To this video, we added a voiceover. Having illustrated the benefits of following instructions and the consequences if there are bad instructions if people don’t follow them correctly, we completed the video by talking about the ISTC what it does, the benefits for professional technical communicators joining the ISTC. And also for people who are doing technical communication, but this isn’t in their job title. The point that joining the ISTC could help them in their career. So the video was put together. It’s up on YouTube now, and we can listen to the audio track from the video:
“There are lots of times when we want to achieve something but we don’t know exactly how to do it. Technical communication is the term for the information that guides people in this situation to help us reach our goals without the right guidance sometimes things can go wrong technical communication is all around us it can be information written on the product itself
It can be help text for a software application, or guidance text in a dialog screen. It can be a quick reference card in a box, a getting started guide, a technical illustration, even a comic.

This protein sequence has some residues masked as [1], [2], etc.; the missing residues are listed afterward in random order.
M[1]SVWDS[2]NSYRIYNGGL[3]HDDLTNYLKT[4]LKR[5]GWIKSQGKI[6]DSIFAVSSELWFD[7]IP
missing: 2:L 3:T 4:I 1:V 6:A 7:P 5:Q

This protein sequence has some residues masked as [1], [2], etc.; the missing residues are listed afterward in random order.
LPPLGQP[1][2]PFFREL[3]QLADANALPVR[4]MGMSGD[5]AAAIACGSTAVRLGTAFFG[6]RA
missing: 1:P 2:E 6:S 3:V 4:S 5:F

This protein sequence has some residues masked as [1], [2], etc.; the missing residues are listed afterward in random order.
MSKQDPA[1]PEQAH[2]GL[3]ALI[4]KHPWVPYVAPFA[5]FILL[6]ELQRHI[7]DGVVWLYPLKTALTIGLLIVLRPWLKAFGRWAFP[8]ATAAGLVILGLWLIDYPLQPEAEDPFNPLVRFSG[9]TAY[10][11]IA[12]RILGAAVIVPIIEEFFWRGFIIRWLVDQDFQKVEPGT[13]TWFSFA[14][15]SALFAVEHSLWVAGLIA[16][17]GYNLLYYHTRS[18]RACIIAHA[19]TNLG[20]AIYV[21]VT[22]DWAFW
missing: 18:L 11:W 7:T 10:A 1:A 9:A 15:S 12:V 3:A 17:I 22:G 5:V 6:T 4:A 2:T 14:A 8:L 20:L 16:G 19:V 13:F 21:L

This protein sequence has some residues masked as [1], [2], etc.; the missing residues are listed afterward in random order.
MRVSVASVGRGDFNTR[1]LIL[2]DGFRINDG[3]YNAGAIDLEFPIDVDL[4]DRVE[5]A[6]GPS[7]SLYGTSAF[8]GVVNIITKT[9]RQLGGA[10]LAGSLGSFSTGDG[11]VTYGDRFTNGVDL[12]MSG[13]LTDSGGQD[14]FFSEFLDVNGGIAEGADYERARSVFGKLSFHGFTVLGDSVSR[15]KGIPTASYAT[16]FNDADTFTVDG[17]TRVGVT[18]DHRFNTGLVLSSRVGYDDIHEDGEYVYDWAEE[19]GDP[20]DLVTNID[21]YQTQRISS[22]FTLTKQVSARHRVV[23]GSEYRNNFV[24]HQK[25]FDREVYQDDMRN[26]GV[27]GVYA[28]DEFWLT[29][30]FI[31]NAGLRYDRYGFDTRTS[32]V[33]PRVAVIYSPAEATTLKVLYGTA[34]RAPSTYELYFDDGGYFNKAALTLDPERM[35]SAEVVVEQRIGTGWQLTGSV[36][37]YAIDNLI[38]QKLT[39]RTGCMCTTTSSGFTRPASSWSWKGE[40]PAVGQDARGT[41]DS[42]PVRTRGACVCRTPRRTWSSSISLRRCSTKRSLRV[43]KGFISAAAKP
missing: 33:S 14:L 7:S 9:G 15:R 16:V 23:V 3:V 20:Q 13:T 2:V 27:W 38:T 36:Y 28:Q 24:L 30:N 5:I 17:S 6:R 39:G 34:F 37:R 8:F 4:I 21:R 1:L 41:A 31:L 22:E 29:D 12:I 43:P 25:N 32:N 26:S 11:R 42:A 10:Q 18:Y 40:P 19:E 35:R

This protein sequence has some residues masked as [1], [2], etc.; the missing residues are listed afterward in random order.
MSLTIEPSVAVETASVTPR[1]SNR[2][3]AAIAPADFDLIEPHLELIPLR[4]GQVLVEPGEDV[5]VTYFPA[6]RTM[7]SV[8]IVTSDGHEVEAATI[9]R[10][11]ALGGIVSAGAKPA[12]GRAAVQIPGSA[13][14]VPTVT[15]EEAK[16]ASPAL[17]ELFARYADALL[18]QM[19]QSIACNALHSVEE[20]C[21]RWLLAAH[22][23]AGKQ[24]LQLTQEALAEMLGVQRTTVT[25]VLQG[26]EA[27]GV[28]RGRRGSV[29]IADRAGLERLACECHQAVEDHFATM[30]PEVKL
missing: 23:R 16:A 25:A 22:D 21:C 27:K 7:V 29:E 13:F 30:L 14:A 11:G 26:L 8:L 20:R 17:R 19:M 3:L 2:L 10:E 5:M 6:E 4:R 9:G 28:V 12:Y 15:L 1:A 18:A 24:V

So what do you call someone who does technical communication for a job? Well, you’ll see them called technical authors, technical writers, information developers… A simpler term is just technical communicators. And the professional body for people who do technical communication is the Institute of Scientific and Technical Communicators.
if you’d like more information on technical communication and the value you can provide and technical communicators, and the skills that they offer, visit the ISTC’s website istc.org.dot.uk.
And if you do technical communication as part of your job, joining the ISTC could help your career.”
One thing you’ll notice is we didn’t add any background music, what’s sometimes called the audio bed. If you are involved in creating promotional videos, then that’s worth considering.